The trainer has organized a transfer exercise in the seminar so that the participating manager can translate what he or she has heard and said to his or her working environment. Unfortunately, this transfer does not always work to everyone’s satisfaction. The manager takes it upon himself to change special points in his own behaviour, to organise himself more efficiently or to introduce new methods. But this often does not work as ideally conceived in the seminar. Then the environment was often “to blame”, which hindered the application of new approaches. But that is only half the story.
Basically, I do not believe that further education can change personality. Very few seminars and training sessions are really suitable to effect profound changes in behaviour. An input of new concepts supplemented by discussions, exercises and role plays, paired with reflection, can achieve only a superficial effect on humans. Perhaps suitable impulses can stimulate participants to reflect. But make them change their behaviour? You need much more.
In order to bring about real changes in day-to-day management practice, you need a personal “continuous improvement process”. Here are the essential steps:
- You need a clear desire to change a particular behaviour. According to Duden, the word “will” goes back to the root “uel” “want, choose”, from which the adverb “well” originates. So “wanting” and “well” probably belong together. But “getting to wanting” is often the biggest hurdle. For what we want and what would make us feel “well” do not always seem to be the same.
- Change means agreeing a “trial period” with oneself. In this way, mistakes are inevitable. Learning implies setbacks and recapitulations. Through self-feedback and self-knowledge I get to the bottom of my “mistakes”. The “contract with myself”, in which I observe my behaviour in terms of efficiency, works best. What will I achieve with this behaviour for myself, others, for the area I am responsible for? What how do I set the situation up, what responses do I trigger? It takes courage to hold a mirror up to yourself relentlessly.
- It helps enormously if the manager has a sparring partner with whom he can regularly talk about his successes (and failures) and from whom he can receive feedback (from outside). This can be, for example, a colleague on the same level whom the manager trusts, or a good friend. (The topic of “collegial trust” is described in detail elsewhere). Feedback from outside helps compare one’s self-image with that of others. Where there is a gap between the two, specific work is necessary, e.g. with personal coaching.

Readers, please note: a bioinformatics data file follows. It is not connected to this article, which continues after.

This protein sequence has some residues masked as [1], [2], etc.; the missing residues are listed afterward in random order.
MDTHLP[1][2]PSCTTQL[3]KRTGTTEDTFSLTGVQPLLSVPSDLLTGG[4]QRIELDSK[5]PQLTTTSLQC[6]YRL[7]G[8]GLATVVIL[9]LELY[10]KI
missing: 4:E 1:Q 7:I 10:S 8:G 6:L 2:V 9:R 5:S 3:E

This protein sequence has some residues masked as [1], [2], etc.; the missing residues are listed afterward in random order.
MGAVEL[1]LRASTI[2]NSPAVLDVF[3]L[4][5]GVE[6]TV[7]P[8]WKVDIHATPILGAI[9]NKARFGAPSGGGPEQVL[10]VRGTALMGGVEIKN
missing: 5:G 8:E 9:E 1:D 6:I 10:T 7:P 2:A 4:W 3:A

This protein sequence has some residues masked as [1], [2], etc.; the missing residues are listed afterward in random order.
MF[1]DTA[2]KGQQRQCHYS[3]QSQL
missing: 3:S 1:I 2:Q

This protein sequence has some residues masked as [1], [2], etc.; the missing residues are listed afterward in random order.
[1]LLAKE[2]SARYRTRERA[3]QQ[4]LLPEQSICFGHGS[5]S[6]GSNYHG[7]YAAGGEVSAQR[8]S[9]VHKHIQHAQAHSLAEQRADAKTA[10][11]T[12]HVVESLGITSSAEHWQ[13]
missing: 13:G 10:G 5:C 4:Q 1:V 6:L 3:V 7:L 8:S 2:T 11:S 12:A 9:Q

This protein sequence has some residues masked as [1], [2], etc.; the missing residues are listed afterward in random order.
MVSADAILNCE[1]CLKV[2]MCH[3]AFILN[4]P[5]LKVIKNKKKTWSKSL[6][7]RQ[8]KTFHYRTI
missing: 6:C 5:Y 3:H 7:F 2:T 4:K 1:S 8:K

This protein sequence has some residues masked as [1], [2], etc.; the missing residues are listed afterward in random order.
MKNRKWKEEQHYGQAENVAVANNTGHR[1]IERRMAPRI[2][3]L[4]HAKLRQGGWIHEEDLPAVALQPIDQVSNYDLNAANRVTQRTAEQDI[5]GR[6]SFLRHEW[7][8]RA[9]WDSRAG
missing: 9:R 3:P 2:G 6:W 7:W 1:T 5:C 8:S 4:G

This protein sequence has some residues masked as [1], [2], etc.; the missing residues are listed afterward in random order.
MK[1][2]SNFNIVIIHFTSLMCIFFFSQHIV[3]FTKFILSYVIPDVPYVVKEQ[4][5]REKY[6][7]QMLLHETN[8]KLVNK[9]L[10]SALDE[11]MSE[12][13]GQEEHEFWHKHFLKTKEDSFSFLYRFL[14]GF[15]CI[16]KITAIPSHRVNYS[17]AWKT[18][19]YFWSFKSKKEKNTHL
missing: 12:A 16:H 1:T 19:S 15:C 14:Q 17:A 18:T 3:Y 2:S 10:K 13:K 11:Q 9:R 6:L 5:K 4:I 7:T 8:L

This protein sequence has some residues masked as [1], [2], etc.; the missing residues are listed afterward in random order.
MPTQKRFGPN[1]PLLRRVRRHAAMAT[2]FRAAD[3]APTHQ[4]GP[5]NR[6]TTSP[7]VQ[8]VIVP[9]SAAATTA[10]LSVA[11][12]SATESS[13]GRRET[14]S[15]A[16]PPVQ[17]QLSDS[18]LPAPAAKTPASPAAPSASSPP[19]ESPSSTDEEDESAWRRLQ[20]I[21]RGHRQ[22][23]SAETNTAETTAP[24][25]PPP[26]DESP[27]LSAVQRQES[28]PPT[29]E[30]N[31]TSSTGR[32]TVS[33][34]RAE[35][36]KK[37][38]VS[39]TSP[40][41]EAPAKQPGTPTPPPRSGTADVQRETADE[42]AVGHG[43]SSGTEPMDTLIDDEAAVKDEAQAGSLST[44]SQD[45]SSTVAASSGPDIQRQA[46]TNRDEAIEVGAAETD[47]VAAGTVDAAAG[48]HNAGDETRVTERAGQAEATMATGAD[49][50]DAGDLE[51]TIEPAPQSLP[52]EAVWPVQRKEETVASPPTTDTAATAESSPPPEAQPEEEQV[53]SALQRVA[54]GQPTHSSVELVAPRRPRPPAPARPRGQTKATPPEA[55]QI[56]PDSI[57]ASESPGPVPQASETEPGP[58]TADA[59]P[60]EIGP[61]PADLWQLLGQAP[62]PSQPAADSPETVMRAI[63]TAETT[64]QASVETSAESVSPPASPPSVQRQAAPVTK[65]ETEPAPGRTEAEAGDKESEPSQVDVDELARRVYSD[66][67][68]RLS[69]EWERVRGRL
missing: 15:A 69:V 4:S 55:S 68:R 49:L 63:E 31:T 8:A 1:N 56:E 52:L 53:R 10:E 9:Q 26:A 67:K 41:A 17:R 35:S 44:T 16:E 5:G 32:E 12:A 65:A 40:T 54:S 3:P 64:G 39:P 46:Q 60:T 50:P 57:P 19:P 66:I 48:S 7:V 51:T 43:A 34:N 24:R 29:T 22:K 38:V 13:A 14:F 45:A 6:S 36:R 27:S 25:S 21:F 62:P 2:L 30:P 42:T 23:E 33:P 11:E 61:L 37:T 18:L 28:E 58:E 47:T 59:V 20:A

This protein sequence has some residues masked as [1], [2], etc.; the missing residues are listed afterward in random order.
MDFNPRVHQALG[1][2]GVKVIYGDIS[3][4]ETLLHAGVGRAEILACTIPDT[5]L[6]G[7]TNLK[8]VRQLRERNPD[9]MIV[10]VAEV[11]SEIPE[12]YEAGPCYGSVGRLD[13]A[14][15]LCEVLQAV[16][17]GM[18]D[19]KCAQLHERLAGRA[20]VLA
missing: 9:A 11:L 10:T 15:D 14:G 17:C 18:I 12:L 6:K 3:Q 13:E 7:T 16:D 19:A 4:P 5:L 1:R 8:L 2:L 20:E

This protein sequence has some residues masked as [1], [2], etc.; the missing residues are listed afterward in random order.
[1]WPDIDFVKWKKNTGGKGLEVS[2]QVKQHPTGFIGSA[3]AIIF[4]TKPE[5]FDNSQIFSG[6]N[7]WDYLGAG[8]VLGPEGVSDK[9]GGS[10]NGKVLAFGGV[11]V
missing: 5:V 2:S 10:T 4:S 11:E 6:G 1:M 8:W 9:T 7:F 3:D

- A good trainer and coach supports self-exploration, e.g. by maintaining the necessary distance to topics and problems. With the help of professional counselling, as well as tasks and methods supporting self-knowledge, attitudes, beliefs and opinions hidden in the depth can be examined and worked on. On the one hand, the objective goal that the client wants to achieve with coaching will be in the foreground. But the human aspect is not neglected either. The manager learns to look at himself with a benevolent gaze, to evaluate and, where possible, to change.
- It takes time and patience, because effective behavioural change goes hand in hand with changes in attitude. Taking time for yourself regularly for a few minutes a day, e.g. through meditation, yoga or other physical exercises, martial arts, mindful breathing and other consciousness-generating exercises support this personal change. To create a diamond, you need time and pressure, but not time pressure.
Everyone can and will stay as he/she is. But if previous leadership behaviour does not achieve the desired effect, only willingness to change, feedback and consistency will bring about the desired change.
Übersetzung ins Englische: BCO
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